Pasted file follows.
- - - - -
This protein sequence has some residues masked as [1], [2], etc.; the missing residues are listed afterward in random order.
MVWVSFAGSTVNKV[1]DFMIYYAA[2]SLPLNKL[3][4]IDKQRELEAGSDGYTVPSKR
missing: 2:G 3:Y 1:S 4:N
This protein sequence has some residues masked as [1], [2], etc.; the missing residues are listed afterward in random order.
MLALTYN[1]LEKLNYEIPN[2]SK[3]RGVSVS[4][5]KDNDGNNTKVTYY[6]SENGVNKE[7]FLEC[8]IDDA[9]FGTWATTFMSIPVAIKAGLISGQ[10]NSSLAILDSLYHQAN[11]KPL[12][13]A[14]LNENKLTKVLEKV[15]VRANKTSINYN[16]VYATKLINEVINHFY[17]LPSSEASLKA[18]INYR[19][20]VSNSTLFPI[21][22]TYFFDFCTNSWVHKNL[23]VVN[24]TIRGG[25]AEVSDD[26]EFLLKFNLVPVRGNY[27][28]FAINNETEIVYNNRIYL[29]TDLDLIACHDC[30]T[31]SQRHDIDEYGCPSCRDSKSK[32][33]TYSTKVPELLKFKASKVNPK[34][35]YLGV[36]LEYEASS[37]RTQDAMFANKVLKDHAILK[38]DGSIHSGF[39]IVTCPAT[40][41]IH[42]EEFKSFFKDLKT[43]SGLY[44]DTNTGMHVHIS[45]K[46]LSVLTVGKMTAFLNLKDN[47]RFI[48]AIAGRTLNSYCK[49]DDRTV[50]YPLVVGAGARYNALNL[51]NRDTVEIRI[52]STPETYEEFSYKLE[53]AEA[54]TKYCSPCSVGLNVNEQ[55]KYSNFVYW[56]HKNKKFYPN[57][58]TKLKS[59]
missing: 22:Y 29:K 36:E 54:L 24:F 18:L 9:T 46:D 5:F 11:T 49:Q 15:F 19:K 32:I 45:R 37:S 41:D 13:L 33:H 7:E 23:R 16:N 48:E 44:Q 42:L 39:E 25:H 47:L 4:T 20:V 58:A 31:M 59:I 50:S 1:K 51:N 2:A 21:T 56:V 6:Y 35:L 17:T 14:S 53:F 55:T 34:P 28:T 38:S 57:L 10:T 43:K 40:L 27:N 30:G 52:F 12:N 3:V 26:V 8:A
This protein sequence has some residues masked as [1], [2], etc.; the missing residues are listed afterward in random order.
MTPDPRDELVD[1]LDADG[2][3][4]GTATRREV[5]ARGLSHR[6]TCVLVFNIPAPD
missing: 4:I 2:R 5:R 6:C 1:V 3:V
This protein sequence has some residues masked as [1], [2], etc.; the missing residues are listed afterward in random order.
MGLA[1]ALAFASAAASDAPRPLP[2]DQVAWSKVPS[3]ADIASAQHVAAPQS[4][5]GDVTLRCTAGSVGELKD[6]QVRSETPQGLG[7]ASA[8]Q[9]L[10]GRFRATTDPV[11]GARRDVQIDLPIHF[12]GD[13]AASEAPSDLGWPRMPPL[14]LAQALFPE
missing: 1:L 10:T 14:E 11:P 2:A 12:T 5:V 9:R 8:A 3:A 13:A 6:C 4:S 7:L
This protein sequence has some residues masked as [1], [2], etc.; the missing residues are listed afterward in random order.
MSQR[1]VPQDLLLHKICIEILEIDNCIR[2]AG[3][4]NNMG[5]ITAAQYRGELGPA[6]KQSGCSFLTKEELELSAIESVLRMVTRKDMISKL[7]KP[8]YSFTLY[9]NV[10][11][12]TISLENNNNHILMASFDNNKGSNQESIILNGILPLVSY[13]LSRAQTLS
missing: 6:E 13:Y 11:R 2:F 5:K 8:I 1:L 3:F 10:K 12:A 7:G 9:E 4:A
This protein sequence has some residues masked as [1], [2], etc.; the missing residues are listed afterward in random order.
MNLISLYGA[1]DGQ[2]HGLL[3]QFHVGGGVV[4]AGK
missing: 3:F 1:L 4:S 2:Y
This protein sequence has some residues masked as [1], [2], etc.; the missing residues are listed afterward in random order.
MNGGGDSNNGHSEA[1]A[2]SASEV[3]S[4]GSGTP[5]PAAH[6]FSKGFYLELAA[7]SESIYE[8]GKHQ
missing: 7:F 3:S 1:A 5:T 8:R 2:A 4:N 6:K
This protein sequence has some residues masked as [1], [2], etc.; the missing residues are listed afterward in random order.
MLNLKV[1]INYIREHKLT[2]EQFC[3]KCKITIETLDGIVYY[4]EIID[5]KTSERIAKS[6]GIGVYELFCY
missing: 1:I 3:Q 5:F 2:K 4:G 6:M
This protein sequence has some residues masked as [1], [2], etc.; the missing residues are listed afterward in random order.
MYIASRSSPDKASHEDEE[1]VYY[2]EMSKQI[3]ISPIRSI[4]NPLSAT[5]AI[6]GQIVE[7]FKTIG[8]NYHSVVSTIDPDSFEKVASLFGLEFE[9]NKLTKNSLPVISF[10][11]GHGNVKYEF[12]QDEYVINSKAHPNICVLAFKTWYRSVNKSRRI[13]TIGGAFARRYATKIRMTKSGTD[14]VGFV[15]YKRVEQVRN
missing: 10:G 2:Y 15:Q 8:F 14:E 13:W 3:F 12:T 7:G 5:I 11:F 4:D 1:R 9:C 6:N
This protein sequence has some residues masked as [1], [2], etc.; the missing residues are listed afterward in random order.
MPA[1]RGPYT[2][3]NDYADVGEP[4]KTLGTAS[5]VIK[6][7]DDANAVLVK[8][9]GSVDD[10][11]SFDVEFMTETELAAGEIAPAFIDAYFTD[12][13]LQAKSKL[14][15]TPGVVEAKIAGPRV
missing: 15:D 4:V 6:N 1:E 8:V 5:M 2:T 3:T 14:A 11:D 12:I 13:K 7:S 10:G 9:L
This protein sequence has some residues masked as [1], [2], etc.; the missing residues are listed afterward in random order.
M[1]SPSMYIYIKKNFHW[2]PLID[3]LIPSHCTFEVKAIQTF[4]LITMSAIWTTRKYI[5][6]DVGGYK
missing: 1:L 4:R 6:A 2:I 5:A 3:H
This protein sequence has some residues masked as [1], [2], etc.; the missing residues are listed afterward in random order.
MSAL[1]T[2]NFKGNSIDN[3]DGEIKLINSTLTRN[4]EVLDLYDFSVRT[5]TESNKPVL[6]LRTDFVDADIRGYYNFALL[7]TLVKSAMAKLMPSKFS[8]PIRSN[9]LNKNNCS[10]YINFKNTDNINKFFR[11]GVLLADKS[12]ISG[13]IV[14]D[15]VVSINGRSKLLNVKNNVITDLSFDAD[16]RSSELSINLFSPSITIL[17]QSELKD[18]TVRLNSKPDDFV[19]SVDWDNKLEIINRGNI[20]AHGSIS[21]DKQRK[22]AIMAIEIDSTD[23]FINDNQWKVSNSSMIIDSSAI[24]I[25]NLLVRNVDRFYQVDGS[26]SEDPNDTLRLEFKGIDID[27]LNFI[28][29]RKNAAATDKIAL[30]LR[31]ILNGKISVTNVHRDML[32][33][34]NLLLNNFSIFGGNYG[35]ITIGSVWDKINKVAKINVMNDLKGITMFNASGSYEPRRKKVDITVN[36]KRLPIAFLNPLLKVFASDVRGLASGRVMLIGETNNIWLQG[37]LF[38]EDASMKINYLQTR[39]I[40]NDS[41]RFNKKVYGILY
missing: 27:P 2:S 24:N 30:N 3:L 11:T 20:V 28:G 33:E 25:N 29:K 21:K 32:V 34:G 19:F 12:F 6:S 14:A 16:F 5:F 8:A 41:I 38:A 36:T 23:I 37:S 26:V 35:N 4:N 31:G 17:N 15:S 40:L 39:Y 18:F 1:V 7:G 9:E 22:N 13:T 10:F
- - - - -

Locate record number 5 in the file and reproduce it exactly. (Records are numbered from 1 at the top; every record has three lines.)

This protein sequence has some residues masked as [1], [2], etc.; the missing residues are listed afterward in random order.
MSQR[1]VPQDLLLHKICIEILEIDNCIR[2]AG[3][4]NNMG[5]ITAAQYRGELGPA[6]KQSGCSFLTKEELELSAIESVLRMVTRKDMISKL[7]KP[8]YSFTLY[9]NV[10][11][12]TISLENNNNHILMASFDNNKGSNQESIILNGILPLVSY[13]LSRAQTLS
missing: 6:E 13:Y 11:R 2:F 5:K 8:I 1:L 3:F 10:K 12:A 7:G 9:E 4:A